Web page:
Parts are heated in a protective endothermic atmosphere to above the critical point of steel. Controlled amounts of methane and ammonia are introduced and allowed to diffuse into the part for a determined amount of time. Parts are then quenched in oil to harden and then tempered. Case Depths are generally less than .030 inches.
- Carbonitriding is frequently used on low carbon steels that need to have a hard outer surface. Due to the low carbon content of the steel, traditional quench and temper processing will not produce a hard surface. The diffusion of carbon into the steel allows for maximum surface hardness in excess of 60 HRC. The nitrogen diffusion is critical for low alloy steels as it increases the hardenability of the surface layer.
- Carbonitriding is used over carburizing in applications where a low alloy steel is preferred, generally for economical reasons. If increased core strength is required, it is necessary to use a steel with higher alloy content.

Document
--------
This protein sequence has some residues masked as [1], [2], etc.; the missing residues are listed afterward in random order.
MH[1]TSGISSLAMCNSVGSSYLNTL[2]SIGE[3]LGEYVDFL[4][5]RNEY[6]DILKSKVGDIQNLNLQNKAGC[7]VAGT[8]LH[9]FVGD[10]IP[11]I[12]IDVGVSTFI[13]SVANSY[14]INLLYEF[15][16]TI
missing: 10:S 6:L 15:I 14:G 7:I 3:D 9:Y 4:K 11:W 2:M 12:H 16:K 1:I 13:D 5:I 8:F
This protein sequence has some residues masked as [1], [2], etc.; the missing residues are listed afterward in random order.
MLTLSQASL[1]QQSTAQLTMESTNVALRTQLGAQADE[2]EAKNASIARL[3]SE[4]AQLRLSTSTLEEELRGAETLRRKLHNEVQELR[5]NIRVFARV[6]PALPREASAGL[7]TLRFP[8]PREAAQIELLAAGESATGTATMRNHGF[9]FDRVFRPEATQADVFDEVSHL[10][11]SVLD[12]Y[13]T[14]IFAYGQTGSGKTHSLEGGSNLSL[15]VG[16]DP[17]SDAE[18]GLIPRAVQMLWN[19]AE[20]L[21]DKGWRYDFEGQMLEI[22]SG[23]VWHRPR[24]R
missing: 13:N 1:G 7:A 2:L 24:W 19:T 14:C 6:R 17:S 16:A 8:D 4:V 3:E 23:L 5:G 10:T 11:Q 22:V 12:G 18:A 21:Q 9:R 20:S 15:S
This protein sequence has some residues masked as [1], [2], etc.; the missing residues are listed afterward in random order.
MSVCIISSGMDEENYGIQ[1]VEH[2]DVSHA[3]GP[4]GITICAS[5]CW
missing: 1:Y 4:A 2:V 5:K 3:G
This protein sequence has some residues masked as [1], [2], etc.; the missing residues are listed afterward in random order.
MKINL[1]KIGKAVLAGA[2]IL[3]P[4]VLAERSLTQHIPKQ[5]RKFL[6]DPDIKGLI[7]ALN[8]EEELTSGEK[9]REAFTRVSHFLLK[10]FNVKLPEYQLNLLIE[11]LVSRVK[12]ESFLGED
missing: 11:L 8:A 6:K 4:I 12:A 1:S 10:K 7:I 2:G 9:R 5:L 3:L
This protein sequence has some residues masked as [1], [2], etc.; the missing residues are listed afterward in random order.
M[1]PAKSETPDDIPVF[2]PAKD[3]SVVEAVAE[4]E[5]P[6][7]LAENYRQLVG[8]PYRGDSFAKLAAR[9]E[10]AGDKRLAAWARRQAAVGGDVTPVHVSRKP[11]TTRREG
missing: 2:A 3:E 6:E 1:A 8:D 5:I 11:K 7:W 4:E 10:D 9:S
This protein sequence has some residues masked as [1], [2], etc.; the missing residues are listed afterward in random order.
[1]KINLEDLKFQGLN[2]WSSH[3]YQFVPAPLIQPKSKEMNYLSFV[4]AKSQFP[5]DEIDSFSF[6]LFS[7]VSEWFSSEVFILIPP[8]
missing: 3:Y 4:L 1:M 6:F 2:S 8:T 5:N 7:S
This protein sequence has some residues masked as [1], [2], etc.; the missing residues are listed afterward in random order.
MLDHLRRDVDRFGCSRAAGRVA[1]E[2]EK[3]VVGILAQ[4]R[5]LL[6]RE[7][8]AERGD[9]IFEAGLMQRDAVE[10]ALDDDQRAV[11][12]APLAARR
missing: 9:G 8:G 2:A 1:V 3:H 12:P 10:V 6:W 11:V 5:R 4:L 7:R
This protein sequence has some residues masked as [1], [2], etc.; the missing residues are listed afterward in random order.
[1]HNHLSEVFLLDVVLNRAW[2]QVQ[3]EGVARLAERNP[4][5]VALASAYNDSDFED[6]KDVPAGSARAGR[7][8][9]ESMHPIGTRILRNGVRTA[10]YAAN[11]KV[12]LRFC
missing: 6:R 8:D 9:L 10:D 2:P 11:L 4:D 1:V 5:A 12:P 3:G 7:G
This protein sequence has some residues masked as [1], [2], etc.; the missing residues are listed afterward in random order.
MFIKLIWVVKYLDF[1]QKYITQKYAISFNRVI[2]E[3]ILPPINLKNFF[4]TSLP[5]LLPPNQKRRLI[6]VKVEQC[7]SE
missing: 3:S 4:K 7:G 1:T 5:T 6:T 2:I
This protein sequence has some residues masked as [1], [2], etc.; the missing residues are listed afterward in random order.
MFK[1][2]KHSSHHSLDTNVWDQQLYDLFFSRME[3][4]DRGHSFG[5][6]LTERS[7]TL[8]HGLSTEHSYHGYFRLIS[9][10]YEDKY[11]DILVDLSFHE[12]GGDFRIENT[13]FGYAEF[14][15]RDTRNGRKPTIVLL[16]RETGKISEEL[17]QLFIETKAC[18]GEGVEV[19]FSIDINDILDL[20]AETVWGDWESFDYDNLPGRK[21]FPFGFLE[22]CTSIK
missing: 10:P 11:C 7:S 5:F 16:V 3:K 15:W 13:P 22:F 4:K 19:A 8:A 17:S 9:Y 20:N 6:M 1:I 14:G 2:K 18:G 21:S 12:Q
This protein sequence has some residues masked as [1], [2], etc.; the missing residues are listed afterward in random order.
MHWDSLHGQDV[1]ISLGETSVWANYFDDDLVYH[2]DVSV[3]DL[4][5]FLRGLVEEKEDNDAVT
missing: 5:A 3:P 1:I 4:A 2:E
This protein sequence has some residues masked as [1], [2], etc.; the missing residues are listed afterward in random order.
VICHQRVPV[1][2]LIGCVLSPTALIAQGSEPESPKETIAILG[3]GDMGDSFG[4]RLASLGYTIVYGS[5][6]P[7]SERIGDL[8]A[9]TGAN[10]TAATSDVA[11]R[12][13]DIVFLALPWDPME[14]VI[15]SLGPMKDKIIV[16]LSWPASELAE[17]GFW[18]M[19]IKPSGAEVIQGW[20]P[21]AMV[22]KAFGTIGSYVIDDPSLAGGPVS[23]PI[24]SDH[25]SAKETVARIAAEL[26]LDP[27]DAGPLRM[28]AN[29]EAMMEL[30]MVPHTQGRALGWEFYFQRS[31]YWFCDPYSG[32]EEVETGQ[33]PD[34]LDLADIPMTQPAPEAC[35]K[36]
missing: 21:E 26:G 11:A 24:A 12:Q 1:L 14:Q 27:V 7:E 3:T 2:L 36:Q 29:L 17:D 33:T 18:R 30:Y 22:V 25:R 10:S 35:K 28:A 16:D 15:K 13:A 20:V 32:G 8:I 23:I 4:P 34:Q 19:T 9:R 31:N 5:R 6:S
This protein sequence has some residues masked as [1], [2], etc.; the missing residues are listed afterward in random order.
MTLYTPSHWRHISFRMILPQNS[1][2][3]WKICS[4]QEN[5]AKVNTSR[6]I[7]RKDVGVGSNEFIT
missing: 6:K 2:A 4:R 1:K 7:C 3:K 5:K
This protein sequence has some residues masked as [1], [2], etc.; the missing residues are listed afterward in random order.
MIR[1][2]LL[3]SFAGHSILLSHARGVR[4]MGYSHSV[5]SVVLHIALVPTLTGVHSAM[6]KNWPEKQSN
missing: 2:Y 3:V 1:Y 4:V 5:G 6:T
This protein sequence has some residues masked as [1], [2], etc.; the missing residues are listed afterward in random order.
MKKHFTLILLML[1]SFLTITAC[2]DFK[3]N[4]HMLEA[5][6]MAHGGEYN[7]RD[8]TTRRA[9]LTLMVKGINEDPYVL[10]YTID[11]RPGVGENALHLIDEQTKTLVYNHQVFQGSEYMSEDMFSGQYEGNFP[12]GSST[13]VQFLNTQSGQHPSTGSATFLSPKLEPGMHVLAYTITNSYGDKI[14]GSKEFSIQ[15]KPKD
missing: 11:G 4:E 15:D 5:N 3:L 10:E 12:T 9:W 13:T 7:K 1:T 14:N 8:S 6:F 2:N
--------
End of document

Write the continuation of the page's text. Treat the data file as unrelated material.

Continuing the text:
- Lower temperatures are used for carbonitriding than carburizing as the ammonia addition will break down too quickly at higher temperatures. This will result in less distortion, but requires longer cycle times to reach the same case depths.
- Carbonitriding should not be confused with nitrocarburizing, which is a lower temperature process based on nitriding. See Plasma Nitriding for more information.
- AMS 2762
What To Consider When Specifying
- Case Depth
- Spec (if required)
- Masking (if required)
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